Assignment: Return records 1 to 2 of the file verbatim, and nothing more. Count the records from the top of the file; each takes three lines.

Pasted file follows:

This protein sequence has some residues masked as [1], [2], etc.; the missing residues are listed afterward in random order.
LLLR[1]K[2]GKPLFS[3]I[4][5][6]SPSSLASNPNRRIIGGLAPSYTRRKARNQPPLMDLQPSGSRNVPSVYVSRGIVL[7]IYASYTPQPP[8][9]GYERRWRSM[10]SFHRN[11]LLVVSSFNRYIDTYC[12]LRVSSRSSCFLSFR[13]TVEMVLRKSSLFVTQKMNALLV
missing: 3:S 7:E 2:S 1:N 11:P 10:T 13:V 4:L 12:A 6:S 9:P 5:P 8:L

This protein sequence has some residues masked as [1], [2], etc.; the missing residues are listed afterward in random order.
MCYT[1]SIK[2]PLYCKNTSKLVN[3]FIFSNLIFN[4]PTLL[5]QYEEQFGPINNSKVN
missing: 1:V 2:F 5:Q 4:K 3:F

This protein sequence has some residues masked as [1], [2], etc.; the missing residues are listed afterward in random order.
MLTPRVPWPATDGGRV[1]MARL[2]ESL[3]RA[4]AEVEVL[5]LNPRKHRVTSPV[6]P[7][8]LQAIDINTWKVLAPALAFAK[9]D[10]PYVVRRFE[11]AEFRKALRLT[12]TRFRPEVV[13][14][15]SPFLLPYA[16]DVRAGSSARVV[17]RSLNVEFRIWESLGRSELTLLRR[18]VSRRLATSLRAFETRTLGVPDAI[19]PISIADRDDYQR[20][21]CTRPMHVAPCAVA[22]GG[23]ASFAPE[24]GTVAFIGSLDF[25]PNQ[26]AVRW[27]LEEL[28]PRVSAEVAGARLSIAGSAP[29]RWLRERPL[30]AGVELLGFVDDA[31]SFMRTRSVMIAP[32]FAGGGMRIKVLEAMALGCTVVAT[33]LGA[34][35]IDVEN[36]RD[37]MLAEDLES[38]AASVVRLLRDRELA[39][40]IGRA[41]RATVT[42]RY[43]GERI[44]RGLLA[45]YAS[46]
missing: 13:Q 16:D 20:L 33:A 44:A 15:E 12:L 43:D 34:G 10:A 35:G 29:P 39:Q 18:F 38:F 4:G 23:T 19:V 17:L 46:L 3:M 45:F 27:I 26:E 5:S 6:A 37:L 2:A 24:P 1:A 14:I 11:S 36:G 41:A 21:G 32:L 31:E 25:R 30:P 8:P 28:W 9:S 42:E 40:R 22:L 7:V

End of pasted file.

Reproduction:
This protein sequence has some residues masked as [1], [2], etc.; the missing residues are listed afterward in random order.
LLLR[1]K[2]GKPLFS[3]I[4][5][6]SPSSLASNPNRRIIGGLAPSYTRRKARNQPPLMDLQPSGSRNVPSVYVSRGIVL[7]IYASYTPQPP[8][9]GYERRWRSM[10]SFHRN[11]LLVVSSFNRYIDTYC[12]LRVSSRSSCFLSFR[13]TVEMVLRKSSLFVTQKMNALLV
missing: 3:S 7:E 2:S 1:N 11:P 10:T 13:V 4:L 12:A 6:S 9:P 5:P 8:L

This protein sequence has some residues masked as [1], [2], etc.; the missing residues are listed afterward in random order.
MCYT[1]SIK[2]PLYCKNTSKLVN[3]FIFSNLIFN[4]PTLL[5]QYEEQFGPINNSKVN
missing: 1:V 2:F 5:Q 4:K 3:F